In April 2012, Gilbert decided it was high time to return to his home province of Quebec to visit with family. He flew in to Pierre Trudeau Airport (formerly Dorval) on the “red eye” from YVR, and was met by his older brother, Albert Roy, a well known horseman with a ranch in St. Jean de Matha, Quebec, north of Joliette. Once there, Gilbert was caught up in a whirlwind of activity related to Albert’s business of boarding, training, selling horses and running a tack shop. Albert is known for his involvement with the RTPQI (Regroupement Team Penning Quebec International) and was on a team that finished 5th in the world championships in Germany. (There’s a photo of Gilbert on the “bienvenue” page of Albert’s website – can you find him?)
Soon after his arrival, Gilbert’s “healing hands” were put to the test when he worked on two of the horses in his brother’s barn. One was a trail horse who had started kicking out when asked to go forward and didn’t want his face touched. Gilbert understood that it was a pain issue and went to work massaging the horse. The owner, a chiropractor for humans, told Gilbert, “Merci Gilbert pour le temps que tu as pris pour m’enseigner à relaxer l’esprit et le corps de mon ami-cheval Vegas.” (Roughly translated: Thank you for taking the time to teach me how to relax the spirit and body of my friend, Vegas.) The other horse was a reining horse belonging to Gilbert’s sister in law, Debra Roy, who is a top level “coach for coaches” certified by the FEQ. Her horse was high-headed, worried and wouldn’t let anyone touch his head, so he was very difficult to bridle, let alone ride. After two hours with Gilbert, Chunky Monkey was so much improved that Deb said the change in her horse was like night and day.
By the next weekend, they had loaded up Albert’s trailer with equipment to take to a horse expo in St. Tite, Quebec, north east of Trois Rivieres. Unfortunately, partly due to the cold weather, the attendance was down, but Gilbert enjoyed checking out the famous rodeo town of St. Tite. He had competed there himself many years earlier in bareback bronc riding, and again in 2000 in the team penning finals against competitors from around the world.
It’s an attractive town, with many interesting old fashioned buildings. One of the things St. Tite is famous for, is that it’s home to the internationally known Boulet cowboy boots.
Back at St. Jean de Matha, Gilbert enjoyed some shopping at the store run by Albert’s daughter Natalee, and watching some of the boarders at Albert’s barn, including a young girl who had trained her pony to lie down and play dead, among other great tricks. Sadly, it was indoors and most of the photos didn’t turn out very well. If it had turned out, one of the best shots would have been the pony giving her a “high five” as he lay on his back and she straddled his belly.
Then Gilbert, Albert and Natalee drove all the way to Matapedia on the Gaspe peninsula to visit their mother, who was recovering from a stroke. They had a great visit at the old farm where they had lived as children, although it had changed a great deal since they lived there during the 60′s. Some of the old horse drawn farm equipment that Gilbert had learned to use as a child is still there on display.
Back at Albert’s ranch, it was time to prepare for an auction. When Gilbert was in his early teens and even smaller than a jockey, he used to make a few dollars riding horses for people who wanted them to look good at the weekly auction. He was such a good rider he could make almost any horse look good, and the auctioneer could point out that even a child could ride the horse. Now Albert decided to challenge Gilbert to ride one of the horses he wanted to sell The young Quarter Horse mare had never seen a rope, but Albert challenged Gilbert to do a roping demonstration on her at the auction.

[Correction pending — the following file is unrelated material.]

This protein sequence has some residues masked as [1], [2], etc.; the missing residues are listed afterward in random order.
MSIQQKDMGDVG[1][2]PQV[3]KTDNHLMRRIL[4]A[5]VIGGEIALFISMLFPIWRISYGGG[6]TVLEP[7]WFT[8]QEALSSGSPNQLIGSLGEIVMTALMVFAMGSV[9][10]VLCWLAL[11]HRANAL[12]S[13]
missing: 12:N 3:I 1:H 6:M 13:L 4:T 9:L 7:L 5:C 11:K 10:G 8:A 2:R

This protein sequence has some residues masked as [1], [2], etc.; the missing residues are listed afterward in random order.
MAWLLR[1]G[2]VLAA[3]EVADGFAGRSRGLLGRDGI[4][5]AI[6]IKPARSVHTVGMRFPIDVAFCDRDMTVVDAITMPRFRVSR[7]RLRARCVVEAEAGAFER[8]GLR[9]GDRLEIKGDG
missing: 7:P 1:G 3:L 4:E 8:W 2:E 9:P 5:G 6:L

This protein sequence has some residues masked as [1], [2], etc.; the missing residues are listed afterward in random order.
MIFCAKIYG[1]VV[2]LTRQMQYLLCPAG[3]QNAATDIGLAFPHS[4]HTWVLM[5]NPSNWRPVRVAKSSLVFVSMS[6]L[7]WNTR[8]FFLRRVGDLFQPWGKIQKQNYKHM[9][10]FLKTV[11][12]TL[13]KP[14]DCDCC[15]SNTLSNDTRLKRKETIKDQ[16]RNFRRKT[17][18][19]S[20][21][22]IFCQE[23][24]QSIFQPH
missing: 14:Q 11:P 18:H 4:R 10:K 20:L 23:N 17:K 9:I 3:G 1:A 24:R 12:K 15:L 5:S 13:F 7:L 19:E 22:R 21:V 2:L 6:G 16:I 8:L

Gilbert worked horseback with Royale, the mare, for a few hours, getting her used to having the rope whirl around her head, then used to him throwing the rope and catching things from her back, and finally to dragging odd things, including a plastic barrel, around the arena. Next day at the auction, watching Gilbert warming up the little mare outside, a woman made a good offer on her before the auction even started. Gilbert went on with the demonstration, however, in order to publicize Albert’s own upcoming auction, and had the crowd whistling and stamping their feet as they enjoyed his cowboy roping demo. Albert could have sold the little mare four times over! He was so pleased that he’s planning to fly Gilbert out to prepare horses for his own annual auction next spring.
All too soon it was time for Gilbert’s return flight home. He had enjoyed visiting his family and was not only proud of his brother Albert and what he’s accomplished as a horseman in Quebec, but also of his niece Natalee Roy, who is now the fourth generation of Roys to be successful horsemen, or in Natalee’s case, a horsewoman!
There’s an interesting thing about Gilbert and his older brother Albert, who was almost like a father to Gilbert since their dad, Valmont Roy, died in a tragic accident when Gilbert was only 3 years old. Unbeknownst to each other, they both got Jack Russell terriers a few years back. Gilbert’s little JR, Snickers, used to ride Rambler, the farm’s palomino gelding. Albert’s little JR, Cowboy, has a full vote at family meetings when they’re gathered around the dining table. He sits on a chair with his paws on the table, and if anyone says “let’s vote”, he raises one little paw!
All in all, Gilbert says he’s proud to be a trans Canada cowboy!